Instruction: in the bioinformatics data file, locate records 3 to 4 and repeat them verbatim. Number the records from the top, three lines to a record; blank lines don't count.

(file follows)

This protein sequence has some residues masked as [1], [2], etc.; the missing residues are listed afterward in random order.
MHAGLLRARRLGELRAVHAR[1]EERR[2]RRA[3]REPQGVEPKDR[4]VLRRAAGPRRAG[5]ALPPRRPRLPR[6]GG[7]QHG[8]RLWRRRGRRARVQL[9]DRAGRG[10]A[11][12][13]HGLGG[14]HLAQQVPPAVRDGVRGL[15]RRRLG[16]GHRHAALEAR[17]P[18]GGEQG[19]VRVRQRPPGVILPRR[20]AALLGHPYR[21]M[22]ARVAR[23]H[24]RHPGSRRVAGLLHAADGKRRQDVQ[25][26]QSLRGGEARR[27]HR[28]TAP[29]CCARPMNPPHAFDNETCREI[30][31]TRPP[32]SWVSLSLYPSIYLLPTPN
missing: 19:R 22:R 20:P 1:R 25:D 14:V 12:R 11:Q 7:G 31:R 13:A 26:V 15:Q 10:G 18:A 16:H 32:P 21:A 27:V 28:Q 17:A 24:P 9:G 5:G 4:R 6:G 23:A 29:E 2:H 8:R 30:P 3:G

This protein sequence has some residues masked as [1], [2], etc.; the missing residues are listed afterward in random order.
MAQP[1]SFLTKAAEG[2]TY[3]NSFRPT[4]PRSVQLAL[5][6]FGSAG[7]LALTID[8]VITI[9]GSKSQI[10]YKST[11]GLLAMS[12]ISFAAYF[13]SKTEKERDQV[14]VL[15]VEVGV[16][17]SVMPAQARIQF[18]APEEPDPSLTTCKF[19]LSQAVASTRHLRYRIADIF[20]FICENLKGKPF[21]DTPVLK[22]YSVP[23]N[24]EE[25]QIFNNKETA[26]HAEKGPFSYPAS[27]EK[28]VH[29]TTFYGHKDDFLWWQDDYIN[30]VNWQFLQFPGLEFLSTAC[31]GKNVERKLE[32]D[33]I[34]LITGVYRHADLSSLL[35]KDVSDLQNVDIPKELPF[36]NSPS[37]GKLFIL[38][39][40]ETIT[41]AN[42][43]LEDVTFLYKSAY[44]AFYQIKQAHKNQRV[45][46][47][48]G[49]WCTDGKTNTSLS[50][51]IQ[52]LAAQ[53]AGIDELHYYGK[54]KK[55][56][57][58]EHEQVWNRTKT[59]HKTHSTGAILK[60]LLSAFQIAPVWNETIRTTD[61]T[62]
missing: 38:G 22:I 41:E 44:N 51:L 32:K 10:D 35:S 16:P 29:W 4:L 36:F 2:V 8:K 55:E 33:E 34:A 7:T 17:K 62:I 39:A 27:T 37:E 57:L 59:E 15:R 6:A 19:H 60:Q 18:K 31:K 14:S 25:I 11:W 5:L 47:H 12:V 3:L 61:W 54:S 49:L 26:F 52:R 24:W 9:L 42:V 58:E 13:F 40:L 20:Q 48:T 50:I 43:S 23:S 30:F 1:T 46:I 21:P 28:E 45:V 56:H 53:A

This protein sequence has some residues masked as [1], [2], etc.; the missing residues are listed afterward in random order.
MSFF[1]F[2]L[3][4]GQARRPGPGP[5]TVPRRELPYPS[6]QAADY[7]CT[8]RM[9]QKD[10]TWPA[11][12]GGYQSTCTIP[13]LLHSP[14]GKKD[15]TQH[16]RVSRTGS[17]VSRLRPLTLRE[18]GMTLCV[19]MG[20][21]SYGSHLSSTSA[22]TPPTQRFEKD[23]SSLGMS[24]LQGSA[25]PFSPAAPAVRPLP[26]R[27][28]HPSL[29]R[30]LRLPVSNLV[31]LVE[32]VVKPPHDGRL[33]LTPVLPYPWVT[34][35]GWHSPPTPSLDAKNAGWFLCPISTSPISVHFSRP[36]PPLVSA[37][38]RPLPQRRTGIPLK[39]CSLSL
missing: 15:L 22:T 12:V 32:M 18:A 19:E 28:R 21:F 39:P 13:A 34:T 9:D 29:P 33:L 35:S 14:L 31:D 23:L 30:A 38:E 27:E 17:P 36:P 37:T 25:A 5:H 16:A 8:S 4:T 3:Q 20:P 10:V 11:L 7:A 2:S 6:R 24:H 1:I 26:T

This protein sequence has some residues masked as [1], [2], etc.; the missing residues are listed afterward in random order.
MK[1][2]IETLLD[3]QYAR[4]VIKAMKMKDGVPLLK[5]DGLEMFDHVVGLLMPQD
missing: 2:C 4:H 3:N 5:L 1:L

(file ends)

This protein sequence has some residues masked as [1], [2], etc.; the missing residues are listed afterward in random order.
MSFF[1]F[2]L[3][4]GQARRPGPGP[5]TVPRRELPYPS[6]QAADY[7]CT[8]RM[9]QKD[10]TWPA[11][12]GGYQSTCTIP[13]LLHSP[14]GKKD[15]TQH[16]RVSRTGS[17]VSRLRPLTLRE[18]GMTLCV[19]MG[20][21]SYGSHLSSTSA[22]TPPTQRFEKD[23]SSLGMS[24]LQGSA[25]PFSPAAPAVRPLP[26]R[27][28]HPSL[29]R[30]LRLPVSNLV[31]LVE[32]VVKPPHDGRL[33]LTPVLPYPWVT[34][35]GWHSPPTPSLDAKNAGWFLCPISTSPISVHFSRP[36]PPLVSA[37][38]RPLPQRRTGIPLK[39]CSLSL
missing: 15:L 22:T 12:V 32:M 18:A 19:E 28:R 21:F 39:P 13:A 34:T 9:D 29:P 33:L 35:S 14:L 31:D 23:L 30:A 38:E 27:E 17:P 36:P 37:T 25:A 5:H 16:A 8:S 4:T 3:Q 20:P 10:V 11:L 7:A 2:S 6:R 24:H 1:I 26:T

This protein sequence has some residues masked as [1], [2], etc.; the missing residues are listed afterward in random order.
MK[1][2]IETLLD[3]QYAR[4]VIKAMKMKDGVPLLK[5]DGLEMFDHVVGLLMPQD
missing: 2:C 4:H 3:N 5:L 1:L